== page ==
Insights into the self-assembly of fampridine hydrochloride: how the choice of the solvent affects the crystallization of a simple salt

Luca Fusaro, Nikolay Tumanov, Giacomo Saielli, Riccardo Montis

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Crystalline materials and crystallization processes play an important role in several fields of science, such as pharmaceuticals, material science, pigments, optoelectronics, catalysis and energy storage. Under- standing and defining the right conditions of crystallization is therefore crucial. Among the several factors influencing the crystallization of a given compound, the choice of the solvent system is perhaps one of the most important. The nature of solvent–solute interactions can indeed have a role in promoting specific molecular assemblies, therefore affecting crystallisation rates of a crystal and often resulting in the nucleation of different polymorphs and solvates. Here we investigated the role of a binary mixture of solvent (water/acetone) in the crystallisation of a simple salt of 4-aminopyridinium chloride. Previous results on this compound showed that when crystallised from water it forms a simple hydrate structure, while in the presence of acetone, it undergoes a liquid-liquid phase separation, followed by the crystallisation of a complex structure belonging to the Frank–Kasper (FK) phases, a particular family of topologically close-packed structures never observed in small and rigid molecules. To broaden the understanding of how such a simple molecule may crystallise as an FK phase, we carried out the crystallization of the complex phase by antisolvent diffusion (in a mixture of water/acetone) and that of the monohydrate phase in water, monitoring the liquid precursors by liquid-state NMR. In particular, we applied 1H, 13C, 14N, 17O, and 35/37Cl NMR as a function of the concentration of 4APH+Cl− until the moment when precipitation of the crystalline phases occurred. Variations of chemical shifts, T1 relaxation times of 13C signals, and full-width at half-maximum of the signals of quadrupolar nuclei were also measured. The spatial proximity between the different species in the solution was investigated by NOE experiments. In order to support these results, we also performed Molecular Dynamics simulations, investigating the potential solute/solvents in- teractions. The results strongly suggest that acetone, instead of behaving as an anti-solvent, interacts directly with the solute, preventing the formation of the simple monohydrate structure and, at the same time, promoting specific molecular aggregations.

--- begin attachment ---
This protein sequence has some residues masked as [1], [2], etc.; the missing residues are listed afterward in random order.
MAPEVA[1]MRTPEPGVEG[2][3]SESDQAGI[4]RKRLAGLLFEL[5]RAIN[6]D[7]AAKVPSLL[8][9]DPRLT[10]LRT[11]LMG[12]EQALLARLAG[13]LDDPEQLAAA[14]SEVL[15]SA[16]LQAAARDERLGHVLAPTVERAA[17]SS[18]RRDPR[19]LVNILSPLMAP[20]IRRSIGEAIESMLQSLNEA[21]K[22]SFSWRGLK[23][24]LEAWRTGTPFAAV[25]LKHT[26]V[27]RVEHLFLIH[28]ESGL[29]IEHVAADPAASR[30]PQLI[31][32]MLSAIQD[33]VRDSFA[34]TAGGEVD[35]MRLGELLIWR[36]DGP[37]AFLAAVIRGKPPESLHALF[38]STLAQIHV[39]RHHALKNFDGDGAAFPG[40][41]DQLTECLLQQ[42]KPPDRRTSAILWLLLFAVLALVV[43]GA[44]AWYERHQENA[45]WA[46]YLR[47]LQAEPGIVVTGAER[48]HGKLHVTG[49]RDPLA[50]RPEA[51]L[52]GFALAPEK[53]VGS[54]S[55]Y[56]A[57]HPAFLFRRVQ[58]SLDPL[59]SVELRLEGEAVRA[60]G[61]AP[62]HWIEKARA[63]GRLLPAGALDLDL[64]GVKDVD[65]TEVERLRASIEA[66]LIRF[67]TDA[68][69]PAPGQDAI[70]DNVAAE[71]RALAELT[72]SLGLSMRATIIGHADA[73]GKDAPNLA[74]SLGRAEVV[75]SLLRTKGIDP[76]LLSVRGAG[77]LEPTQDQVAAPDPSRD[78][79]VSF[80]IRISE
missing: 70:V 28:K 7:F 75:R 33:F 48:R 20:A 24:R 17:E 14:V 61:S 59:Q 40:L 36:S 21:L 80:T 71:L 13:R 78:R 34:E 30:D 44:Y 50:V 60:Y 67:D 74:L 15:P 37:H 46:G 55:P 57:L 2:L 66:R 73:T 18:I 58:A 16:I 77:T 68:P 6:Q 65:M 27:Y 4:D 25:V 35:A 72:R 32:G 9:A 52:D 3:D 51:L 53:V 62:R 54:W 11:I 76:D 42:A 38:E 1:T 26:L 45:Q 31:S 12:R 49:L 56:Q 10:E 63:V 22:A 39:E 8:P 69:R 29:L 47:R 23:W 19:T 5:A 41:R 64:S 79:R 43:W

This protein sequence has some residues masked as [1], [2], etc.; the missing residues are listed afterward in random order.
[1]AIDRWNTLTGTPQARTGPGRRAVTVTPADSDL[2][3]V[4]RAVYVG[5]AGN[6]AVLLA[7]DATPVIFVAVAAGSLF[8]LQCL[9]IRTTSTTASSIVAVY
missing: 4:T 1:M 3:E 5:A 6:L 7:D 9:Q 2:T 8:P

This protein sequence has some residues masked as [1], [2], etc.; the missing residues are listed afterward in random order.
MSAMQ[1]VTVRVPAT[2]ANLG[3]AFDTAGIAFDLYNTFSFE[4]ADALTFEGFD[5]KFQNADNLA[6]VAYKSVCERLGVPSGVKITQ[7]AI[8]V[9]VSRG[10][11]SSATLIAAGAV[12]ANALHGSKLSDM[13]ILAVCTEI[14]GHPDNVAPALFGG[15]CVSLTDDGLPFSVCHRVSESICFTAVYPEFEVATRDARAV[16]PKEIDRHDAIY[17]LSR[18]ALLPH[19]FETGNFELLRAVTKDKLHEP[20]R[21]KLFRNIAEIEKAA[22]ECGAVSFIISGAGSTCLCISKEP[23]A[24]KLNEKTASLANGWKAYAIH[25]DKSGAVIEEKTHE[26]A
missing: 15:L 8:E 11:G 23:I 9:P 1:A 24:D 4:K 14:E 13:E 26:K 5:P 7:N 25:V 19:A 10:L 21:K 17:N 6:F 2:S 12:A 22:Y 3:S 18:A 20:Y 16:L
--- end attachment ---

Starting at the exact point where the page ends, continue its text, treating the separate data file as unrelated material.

langue originaleAnglais
Pages (de - à)1043-1057
Nombre de pages15
journalPure and Applied Chemistry
Numéro de publication10
Les DOIs
Etat de la publicationPublié - 1 oct. 2023

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